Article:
Few occupations receive as much attention as the legal profession. Lawyers hold a high position on the occupational totem pole and are regularly portrayed as characters in a variety of media – films, television shows, books and others. Historically, the legal profession has possessed a considerable amount of prestige and many of our most talented citizens aspire to work in law in one capacity or another. Along with prestige, the legal profession has also been regarded as one of the surest routes to financial success. As it turns out, there are a variety of tax benefits lawyers may utilize to strengthen their financial condition. In this article we will discuss several of these benefits.
In order to develop their practice, lawyers regularly conduct formal business discussions with prospective clients and other professionals. Occasionally, these discussions occur just before or after some form of entertainment (such as a show, sporting event, etc.). Fortunately for lawyers, these entertainment expenses are deductible. However, under section 274 of the Internal Revenue Code, lawyers must comply with multiple requirements in order to deduct these expenses: they must be able to thoroughly substantiate the expenses (i.e. who was entertained, when did the entertainment occur, etc.), and they must also prove that there was a clear association between the entertainment and the business discussion.
Travel expenses incurred by lawyers are also deductible. As with entertainment expenses, travel expenses must be fully substantiated. The IRS is quite strict about these types of deductions and so it is imperative that lawyers keep excellent records of every individual expense.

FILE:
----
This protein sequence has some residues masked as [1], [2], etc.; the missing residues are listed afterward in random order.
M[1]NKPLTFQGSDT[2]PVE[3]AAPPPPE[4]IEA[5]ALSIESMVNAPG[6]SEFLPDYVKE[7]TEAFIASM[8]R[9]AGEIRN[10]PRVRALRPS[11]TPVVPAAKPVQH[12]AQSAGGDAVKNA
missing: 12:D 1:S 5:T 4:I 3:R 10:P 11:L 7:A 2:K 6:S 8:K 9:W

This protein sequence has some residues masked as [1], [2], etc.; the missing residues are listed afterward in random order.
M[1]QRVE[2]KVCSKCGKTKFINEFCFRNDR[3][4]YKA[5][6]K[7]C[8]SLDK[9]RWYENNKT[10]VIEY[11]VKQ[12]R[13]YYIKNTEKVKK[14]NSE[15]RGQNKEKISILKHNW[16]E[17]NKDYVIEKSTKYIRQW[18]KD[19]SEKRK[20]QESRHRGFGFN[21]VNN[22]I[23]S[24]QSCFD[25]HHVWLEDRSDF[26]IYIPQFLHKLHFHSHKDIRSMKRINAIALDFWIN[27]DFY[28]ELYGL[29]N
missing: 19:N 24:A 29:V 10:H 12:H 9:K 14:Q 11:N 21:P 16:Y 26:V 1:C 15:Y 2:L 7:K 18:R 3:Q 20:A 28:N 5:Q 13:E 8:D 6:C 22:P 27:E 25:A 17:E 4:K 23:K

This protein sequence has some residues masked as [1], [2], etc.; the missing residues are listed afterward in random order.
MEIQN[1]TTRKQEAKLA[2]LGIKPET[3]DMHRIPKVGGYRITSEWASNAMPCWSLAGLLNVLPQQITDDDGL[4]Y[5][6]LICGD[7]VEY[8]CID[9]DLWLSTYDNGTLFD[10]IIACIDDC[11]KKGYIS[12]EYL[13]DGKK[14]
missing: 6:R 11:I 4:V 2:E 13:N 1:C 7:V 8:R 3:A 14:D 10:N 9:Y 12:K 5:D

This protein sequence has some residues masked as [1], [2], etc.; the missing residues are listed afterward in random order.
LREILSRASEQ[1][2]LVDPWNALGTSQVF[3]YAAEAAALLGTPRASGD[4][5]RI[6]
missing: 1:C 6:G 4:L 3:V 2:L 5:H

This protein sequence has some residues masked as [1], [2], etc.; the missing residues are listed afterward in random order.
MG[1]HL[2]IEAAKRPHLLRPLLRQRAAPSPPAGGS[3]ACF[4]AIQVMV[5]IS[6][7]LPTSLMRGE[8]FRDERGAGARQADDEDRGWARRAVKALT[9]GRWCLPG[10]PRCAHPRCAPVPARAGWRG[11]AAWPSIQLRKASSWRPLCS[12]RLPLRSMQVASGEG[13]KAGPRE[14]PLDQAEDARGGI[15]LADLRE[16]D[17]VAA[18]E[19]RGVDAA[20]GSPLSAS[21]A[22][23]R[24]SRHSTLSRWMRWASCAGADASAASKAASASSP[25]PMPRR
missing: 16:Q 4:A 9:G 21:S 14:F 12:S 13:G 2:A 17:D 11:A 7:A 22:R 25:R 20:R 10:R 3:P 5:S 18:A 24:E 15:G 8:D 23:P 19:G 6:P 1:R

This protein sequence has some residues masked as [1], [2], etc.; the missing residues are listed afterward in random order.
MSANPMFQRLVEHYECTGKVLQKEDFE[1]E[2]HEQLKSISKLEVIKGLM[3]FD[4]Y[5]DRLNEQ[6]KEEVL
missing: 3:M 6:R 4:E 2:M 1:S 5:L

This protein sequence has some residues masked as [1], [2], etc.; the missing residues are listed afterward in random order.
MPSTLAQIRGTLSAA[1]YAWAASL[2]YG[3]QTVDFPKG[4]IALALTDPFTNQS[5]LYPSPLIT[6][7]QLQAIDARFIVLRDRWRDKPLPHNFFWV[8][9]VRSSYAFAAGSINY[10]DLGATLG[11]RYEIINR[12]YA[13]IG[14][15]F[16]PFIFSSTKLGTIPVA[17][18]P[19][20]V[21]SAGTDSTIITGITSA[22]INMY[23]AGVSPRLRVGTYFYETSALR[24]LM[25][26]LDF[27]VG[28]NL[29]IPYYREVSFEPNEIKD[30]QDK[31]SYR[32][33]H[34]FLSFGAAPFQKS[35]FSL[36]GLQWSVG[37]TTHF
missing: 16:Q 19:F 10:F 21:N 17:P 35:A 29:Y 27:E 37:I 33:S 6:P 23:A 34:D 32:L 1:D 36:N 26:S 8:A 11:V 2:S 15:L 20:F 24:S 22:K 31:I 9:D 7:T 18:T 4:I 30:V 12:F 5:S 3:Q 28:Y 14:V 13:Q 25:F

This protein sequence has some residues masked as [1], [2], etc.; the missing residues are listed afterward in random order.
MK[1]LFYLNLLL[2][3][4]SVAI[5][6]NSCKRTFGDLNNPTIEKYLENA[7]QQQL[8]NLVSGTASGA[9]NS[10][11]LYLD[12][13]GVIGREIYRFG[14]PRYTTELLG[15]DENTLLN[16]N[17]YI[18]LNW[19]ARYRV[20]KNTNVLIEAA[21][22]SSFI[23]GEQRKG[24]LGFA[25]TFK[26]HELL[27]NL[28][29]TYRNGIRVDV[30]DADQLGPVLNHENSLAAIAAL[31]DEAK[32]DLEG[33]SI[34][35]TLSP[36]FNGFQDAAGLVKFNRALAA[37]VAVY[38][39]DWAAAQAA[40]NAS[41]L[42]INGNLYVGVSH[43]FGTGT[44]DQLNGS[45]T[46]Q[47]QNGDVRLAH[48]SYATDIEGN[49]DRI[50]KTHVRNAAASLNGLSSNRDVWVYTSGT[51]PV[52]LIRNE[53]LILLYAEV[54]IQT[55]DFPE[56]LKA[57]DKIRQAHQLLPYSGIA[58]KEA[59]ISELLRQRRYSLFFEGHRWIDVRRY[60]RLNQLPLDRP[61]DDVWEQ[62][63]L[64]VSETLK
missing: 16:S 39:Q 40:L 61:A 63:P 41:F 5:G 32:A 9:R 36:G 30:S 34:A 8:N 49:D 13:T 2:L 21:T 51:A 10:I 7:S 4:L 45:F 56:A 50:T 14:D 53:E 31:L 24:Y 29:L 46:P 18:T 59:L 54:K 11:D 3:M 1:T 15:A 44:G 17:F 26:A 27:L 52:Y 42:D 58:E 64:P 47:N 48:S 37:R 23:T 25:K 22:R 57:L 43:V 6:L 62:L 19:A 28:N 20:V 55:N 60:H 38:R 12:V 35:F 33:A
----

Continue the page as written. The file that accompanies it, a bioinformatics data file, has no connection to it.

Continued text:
Lawyers have to conduct a lot of research throughout the course of their practice and as a consequence they spend considerable sums on books, periodical and research software. The cost for books and subscription services which have a useful life greater than one year may be depreciated over a five year period; software is not considered depreciable and must be amortized over a three year straight line period. If a lawyer purchases books, periodicals or software on an annual subscription basis – thus making these materials accessible for one year at a time – then these expenses would be deductible in the normal fashion.
Another tax issue which lawyers must be aware of relates to client based expenses. It is not uncommon for lawyers to advance money to clients or to incur expenses on direct behalf of clients. If money is advanced to the client, this is treated as a loan for tax purposes and so it cannot be deducted. However, there is an important exception to this rule: if a lawyer incurs expenses on behalf of a client as part of normal operating procedure and then fails to receive reimbursement then these expenses become deductible. An example of this would be expenses such as postage and photocopies. These expenses are supposed to be charged to clients, but if a lawyer is somehow unable to collect payment for them then they may be written-off as “bad debts.”
These are just a few of the tax perks available to lawyers. In addition to these benefits, lawyers also need contemplate other tax related issues such as entity selection (or business structure), client trust funds, client-related expenses, accounting methods and others as well.
To learn more, view the presentation given by our CPA Lance Hulbert.
Image credit: Lorraine Lentz
For more information please view the following video presentation